Building (Racial) Houses
A house can be many things.
It can be a place where a family grows; where people gather to nourish each other with food and stories; where they go to rest and rejuvenate after a long day. A house can be a location that someone names as the place where they live; points to as home; associates with memories of being loved for and attended to, nurtured and grown.
A house is always constructed. It uses elements and resources from the earth. But it is always built by people. This makes it real.
A house can also be a place that someone builds on someone else’s land. It can be a place occupied through lies and deceit by someone other than the person/people who envisioned it, built it, lived in it (first). A house can be a location that someone recognizes and knows as a place of violence, peril, and wrongful formation; associates with memories of being lost, alone and confused.
A house is always constructed. It uses elements and resources from the earth. Sometimes these are stolen from the people to which they rightfully belong. But, it is always built. And, it is always real.
Houses are shaky. They change with time. They look different in different landscapes. Laws impact how they are constructed. Sometimes they require re-wiring. Sometimes people make additions. (Sometimes the truth that they are constructed inspires us to make even better houses; houses more able to nurture home and community. But sometimes this truth simply makes us envious of the hard work our neighbors have done on their now beautiful house, cognizant that we have let ours remain–too often–places of loneliness and violence and immorality.)
But whatever they are, houses are built.
They are not illusions nor delusions.
And this is just one of many things I want to say today.
The spectacle that unfolded last week in Spokane should not lead us, any of us, to say “this shows clearly that race is an illusion.” A construct, yes. An illusion, no. And, even saying “construct” only means so much.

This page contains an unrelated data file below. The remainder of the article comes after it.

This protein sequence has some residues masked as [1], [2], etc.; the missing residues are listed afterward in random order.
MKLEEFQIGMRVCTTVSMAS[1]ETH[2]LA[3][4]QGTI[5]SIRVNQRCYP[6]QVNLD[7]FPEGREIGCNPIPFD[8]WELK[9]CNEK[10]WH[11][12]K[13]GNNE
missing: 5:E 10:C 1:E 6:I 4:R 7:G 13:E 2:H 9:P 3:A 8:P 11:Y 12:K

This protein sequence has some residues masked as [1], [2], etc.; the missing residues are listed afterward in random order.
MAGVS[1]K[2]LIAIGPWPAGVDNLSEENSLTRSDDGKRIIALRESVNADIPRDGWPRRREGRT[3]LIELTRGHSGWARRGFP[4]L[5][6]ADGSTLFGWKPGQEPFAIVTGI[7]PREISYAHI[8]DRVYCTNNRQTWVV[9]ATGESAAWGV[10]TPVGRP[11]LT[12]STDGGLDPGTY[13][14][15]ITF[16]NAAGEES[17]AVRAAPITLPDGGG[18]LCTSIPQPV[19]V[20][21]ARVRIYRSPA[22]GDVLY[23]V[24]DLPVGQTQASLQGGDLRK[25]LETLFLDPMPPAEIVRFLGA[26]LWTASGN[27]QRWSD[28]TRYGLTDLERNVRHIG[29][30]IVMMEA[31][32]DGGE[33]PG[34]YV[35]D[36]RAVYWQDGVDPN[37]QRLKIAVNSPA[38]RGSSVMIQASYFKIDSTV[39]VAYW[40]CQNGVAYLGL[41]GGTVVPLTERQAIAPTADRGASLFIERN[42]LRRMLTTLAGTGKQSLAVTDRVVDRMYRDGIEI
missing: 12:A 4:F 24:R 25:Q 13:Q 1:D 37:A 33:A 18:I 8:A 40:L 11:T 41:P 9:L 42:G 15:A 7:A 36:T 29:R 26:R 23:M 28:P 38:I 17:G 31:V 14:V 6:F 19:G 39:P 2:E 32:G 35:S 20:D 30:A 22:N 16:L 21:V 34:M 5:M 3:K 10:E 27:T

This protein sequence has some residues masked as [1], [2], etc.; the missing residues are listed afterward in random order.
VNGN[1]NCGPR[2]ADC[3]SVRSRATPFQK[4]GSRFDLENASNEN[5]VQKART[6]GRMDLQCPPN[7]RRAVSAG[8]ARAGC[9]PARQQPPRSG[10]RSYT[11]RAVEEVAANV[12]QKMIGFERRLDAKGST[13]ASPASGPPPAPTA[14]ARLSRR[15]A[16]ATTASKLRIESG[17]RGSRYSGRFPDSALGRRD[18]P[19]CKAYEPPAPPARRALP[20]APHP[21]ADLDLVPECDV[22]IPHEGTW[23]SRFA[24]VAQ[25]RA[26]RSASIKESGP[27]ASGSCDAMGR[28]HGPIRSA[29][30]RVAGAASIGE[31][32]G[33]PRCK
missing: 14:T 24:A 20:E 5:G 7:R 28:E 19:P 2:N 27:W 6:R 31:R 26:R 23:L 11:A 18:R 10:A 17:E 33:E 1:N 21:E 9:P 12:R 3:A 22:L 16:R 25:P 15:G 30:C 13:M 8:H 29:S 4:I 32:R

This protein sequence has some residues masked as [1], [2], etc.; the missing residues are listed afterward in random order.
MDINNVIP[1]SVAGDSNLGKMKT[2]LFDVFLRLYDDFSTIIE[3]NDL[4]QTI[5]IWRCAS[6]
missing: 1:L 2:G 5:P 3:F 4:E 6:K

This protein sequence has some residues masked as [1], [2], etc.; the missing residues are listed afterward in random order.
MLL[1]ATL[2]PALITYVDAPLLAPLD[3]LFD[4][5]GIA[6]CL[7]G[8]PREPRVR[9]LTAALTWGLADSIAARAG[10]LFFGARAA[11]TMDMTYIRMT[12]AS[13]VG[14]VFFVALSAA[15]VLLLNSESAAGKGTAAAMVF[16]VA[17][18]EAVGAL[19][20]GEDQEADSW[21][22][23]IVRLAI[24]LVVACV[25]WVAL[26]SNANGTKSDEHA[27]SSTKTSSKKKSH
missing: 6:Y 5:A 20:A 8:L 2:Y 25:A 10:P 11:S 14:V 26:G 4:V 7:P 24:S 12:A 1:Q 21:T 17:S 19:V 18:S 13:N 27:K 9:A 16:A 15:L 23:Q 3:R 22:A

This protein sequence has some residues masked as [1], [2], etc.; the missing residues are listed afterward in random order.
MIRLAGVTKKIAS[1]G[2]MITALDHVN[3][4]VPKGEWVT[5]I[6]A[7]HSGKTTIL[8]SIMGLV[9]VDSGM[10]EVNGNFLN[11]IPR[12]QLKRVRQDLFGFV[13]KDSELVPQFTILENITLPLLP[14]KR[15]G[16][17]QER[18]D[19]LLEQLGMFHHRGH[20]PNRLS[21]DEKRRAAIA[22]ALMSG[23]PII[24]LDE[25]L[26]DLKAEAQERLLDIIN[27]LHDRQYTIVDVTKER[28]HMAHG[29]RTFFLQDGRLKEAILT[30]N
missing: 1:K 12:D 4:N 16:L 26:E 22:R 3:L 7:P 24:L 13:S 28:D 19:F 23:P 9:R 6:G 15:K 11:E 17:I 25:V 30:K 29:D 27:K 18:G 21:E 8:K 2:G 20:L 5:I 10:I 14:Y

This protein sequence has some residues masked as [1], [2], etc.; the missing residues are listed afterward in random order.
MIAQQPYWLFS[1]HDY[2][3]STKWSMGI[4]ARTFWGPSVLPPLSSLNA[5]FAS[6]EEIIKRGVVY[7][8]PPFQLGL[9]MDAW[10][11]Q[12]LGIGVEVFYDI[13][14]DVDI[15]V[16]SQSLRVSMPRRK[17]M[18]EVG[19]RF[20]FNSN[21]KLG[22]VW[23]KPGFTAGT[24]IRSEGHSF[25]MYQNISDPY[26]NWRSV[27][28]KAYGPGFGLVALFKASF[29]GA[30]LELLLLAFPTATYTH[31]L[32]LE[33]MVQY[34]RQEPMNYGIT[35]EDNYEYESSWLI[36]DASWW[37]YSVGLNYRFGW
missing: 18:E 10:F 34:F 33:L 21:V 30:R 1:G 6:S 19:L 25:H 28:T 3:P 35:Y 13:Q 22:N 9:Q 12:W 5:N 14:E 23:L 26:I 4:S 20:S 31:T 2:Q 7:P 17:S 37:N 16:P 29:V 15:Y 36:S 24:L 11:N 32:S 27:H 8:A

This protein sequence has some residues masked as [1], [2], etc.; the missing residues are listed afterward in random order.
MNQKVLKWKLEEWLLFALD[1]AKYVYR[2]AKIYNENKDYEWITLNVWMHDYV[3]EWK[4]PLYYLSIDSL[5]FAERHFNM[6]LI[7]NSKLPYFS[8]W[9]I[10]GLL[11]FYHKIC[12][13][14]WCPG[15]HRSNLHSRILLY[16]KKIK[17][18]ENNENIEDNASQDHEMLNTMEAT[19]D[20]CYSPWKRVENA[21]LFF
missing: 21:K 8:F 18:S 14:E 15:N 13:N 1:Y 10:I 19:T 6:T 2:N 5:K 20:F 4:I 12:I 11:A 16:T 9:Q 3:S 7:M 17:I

The fact is I could force, sweet talk, break, lie my way in to someone else’s (constructed house). I could falsely present myself as the building, owner, legitimate occupier.
That I could do any of these things does not make my actions legitimate.
That I could do any of these things, does not an illusion of “home construction” make.
(That I say this right now does not make me someone who has, in my delusion, bought into the belief that “houses” are “essentially” real and exist “in nature.”)
To know that houses are constructed (and not “essentially” real, pre-existing “in nature”) is important. It can challenge and inspire me. It can make me realize there is much I am able do to build, and re-build, and sometimes tear down and then re-build again, on/in my own house–that I must do so if I perceive myself to be a person committed to justice and humanity-of-all; It can empower me to learn construct it in ways that make it more like a home that nurtures beauty and less like a residence that sanctions silence in the face of and sanctuary for violence.
To do that is difficult. It’s hard work. It’s life long. But the spectacle of last week makes really clear (again) how urgent that particular (white) work remains. But that clarity will only be useful if we don’t get confused: the fact that one can take up residence in someone else’s house doesn’t mean this is all just an (racial) illusion after all.